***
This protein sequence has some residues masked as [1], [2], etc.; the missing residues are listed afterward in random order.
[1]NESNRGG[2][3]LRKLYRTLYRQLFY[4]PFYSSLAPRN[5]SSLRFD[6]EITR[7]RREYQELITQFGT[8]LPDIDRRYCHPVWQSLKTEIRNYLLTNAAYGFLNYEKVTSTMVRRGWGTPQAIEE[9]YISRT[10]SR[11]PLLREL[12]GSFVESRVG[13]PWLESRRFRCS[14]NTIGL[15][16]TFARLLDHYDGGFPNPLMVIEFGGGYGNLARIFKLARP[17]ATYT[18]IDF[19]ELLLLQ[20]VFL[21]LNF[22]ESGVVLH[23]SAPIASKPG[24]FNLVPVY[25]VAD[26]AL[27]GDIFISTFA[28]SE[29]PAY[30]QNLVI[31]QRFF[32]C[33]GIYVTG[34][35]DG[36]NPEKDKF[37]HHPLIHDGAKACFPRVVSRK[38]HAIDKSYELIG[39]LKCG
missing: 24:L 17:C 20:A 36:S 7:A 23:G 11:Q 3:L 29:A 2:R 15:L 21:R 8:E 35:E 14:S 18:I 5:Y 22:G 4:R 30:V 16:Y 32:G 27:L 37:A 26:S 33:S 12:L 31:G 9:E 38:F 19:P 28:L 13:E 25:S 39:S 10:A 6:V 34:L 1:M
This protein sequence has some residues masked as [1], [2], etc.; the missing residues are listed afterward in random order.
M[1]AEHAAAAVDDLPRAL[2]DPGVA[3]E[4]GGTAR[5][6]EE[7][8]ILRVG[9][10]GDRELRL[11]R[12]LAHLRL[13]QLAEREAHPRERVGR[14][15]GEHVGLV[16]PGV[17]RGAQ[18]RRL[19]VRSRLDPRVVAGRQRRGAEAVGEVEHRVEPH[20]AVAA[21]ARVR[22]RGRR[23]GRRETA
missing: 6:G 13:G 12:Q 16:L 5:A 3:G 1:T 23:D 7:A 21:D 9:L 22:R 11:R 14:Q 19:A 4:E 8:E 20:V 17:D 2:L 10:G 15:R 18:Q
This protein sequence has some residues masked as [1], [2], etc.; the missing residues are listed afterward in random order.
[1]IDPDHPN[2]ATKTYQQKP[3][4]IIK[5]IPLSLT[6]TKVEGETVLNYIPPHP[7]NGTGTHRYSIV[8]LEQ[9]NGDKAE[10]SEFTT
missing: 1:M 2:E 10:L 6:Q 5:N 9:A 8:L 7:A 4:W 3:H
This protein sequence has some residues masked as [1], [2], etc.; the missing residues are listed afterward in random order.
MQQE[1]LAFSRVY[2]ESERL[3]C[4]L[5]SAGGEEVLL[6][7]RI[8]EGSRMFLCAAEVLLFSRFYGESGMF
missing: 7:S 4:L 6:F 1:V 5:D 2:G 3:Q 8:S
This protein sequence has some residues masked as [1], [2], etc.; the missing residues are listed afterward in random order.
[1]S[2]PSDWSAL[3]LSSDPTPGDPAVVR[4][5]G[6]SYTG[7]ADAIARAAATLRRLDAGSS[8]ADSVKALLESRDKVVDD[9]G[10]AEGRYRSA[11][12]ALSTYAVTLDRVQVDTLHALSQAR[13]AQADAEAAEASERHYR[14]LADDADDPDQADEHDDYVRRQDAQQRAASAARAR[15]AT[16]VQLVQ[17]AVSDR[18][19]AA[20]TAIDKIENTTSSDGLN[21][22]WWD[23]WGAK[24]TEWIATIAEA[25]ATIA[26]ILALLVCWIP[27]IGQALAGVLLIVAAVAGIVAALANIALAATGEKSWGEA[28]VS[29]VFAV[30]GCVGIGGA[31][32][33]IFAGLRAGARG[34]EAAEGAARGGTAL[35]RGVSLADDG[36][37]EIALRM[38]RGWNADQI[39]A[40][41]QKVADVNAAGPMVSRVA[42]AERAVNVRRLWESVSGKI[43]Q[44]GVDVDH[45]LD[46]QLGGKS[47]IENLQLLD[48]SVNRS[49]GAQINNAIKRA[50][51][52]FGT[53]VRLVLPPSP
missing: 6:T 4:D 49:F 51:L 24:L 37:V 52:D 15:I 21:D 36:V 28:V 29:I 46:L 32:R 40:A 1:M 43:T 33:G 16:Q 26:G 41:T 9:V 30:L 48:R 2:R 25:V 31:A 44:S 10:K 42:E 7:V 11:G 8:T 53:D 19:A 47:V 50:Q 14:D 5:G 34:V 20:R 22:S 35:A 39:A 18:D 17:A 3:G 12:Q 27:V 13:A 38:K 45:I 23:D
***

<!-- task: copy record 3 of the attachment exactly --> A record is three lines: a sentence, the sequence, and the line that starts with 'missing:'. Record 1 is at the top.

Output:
This protein sequence has some residues masked as [1], [2], etc.; the missing residues are listed afterward in random order.
[1]IDPDHPN[2]ATKTYQQKP[3][4]IIK[5]IPLSLT[6]TKVEGETVLNYIPPHP[7]NGTGTHRYSIV[8]LEQ[9]NGDKAE[10]SEFTT
missing: 1:M 2:E 10:L 6:Q 5:N 9:A 8:L 7:A 4:W 3:H